Use of Algae for Removing Heavy Metal Ions from Industrial Wastewater
المؤلفAlsaydeh, Sajeda A.
البيانات الوصفيةعرض كامل للتسجيلة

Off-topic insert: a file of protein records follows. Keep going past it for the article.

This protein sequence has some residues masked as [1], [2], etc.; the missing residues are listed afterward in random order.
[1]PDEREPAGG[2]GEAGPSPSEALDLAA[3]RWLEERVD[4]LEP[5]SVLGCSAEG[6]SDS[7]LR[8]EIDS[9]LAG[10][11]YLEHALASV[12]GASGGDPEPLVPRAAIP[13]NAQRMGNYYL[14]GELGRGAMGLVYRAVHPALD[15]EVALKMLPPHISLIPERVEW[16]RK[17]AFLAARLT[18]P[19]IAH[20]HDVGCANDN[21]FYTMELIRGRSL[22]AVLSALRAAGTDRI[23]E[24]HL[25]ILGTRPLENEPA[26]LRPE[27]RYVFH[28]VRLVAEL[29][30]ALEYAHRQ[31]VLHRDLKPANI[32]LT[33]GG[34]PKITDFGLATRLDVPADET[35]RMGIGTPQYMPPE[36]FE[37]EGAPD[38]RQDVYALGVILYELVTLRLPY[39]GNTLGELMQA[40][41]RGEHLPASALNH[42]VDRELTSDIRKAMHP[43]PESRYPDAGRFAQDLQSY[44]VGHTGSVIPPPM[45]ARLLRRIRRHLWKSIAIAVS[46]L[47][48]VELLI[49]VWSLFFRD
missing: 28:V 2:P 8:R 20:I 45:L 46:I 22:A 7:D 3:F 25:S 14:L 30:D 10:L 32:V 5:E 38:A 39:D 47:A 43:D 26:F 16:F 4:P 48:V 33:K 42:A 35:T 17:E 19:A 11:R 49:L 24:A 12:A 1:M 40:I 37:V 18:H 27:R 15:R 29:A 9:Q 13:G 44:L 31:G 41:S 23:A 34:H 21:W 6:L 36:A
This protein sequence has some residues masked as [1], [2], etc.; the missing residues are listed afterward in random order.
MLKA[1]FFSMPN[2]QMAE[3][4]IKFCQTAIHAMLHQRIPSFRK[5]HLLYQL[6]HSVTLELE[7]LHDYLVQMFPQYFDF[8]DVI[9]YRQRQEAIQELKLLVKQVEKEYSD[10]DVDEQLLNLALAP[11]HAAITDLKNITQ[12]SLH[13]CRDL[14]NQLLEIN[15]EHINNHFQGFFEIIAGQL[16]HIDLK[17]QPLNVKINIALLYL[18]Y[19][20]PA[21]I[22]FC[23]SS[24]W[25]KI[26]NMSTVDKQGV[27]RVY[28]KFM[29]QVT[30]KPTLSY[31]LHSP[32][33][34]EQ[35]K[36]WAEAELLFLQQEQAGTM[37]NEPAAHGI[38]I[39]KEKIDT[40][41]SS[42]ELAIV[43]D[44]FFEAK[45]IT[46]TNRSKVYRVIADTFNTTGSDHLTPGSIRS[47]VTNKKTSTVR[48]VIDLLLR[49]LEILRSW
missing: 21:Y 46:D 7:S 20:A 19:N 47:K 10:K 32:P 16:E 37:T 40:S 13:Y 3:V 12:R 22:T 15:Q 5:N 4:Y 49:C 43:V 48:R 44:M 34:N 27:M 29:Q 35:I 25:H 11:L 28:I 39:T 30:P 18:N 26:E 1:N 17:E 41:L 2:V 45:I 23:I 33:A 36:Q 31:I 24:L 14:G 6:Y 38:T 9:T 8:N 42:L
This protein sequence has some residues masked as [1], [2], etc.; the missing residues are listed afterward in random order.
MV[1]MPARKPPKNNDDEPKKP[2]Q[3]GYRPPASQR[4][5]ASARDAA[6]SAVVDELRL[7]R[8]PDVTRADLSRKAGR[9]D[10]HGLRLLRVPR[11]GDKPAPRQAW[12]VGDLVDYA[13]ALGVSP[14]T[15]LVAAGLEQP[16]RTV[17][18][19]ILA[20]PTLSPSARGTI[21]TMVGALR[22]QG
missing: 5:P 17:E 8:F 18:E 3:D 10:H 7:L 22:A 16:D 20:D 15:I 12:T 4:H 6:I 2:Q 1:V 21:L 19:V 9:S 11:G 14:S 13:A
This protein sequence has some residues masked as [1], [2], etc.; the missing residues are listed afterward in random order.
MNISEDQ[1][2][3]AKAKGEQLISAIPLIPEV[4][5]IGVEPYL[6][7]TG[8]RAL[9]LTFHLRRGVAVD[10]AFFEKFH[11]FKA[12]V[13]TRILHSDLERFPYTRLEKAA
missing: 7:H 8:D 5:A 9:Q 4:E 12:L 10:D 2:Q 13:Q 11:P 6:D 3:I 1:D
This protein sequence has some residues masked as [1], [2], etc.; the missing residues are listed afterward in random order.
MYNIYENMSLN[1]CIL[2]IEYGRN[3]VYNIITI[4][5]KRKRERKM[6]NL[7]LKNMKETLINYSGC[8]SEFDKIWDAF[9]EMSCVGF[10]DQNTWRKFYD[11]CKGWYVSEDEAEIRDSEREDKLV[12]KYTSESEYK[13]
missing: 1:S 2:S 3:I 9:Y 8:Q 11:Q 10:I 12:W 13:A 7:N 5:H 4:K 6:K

The presence of heavy metal ions in the environment has been a big challenge facing the world due to its harmful effect on the health of humans even at low concentrations. There are various treatment techniques that can be used to remove heavy metals from wastewater such as chemical, physical, and biological processes. However, the practical application of chemical and physical techniques is limited due to high cost, process complications and the need for well-trained personnel. Therefore, it is necessary to develop new, low cost, highly efficient and eco-friendly wastewater treatment methods that can be effectively eliminate and remove heavy metals from contaminated water solutions. Biological processes are considered the most economical alternative for the treatment of wastewater if compared with other processes in which its adsorbents are widely available. Thus, the main aim of this research work is to utilize microalgal species for removing heavy metal from industrial wastewater. The ability of non-living and living local algae strains to remove different heavy metal ions such as Nickel, Aluminum, and Copper from industrial wastewater samples was investigated. The secondary wastewater sample was modified in the laboratory by adding a specific concentrations of heavy metal ions to conduct the experiment. Batch experiments were conducted to find the optimal operating conditions and the most suitable material to remove Nickel, Aluminum, and Copper via adsorption. pH, initial metal concentration, biomass dosage, and contact time were tested. Therefore, it was found that the optimum pH, biosorbent dosage, and the initial metal concentration are 5.5, 0.5 g/L, and 10 mg/L, respectively. The maximum removal% of heavy metals from industrial wastewater by non-living spirulina sp. biomass was found to be 57.38% for Nickel, 38.24% for Copper, and 93.46% for Aluminum within 4 hours. In order to fit the experimental data, Adsorption isotherms (Langmuir and Freundlich) have been used, then the process kinetics can be obtained. The results showed that the Langmuir isotherm was much better able to fit the linearized data points than the Freundlich isotherm with all metal; Nickel, Copper, and Aluminum based on the value of correlation coefficient (R2). It was concluded that all metals have the same optimal operating conditions, although, all operating conditions showed positive results. Preliminary screening was conducted on 12 different living algae strains, in order so select the top 5 algae strains that abled to growth with 10 mg/L of the initial concentration of Aluminum ions. The results showed that the best growth of algae was with Mychonastes, Chlorella, Chlorophyta, Desmodesmus, and Scenedesmus that have the highest optical density @750nm. These algae species were used to conduct different experiment with different initial concentration of Aluminum 5, 10, and 15 mg/L. During these experiment OD@750 nm, pH values, and the percentage removal of Aluminum were reported. Chlorophyta showed the highest percentage removal of Aluminum at all the initial concentrations; 58%, 69%, and 45% at 5, 10, and 15 mg/L of Aluminum ions. However, in order to obtain new results on the other different parameters (i.e. agitation speed, temperature, adsorbent particle size, light), further investigations may be needed.
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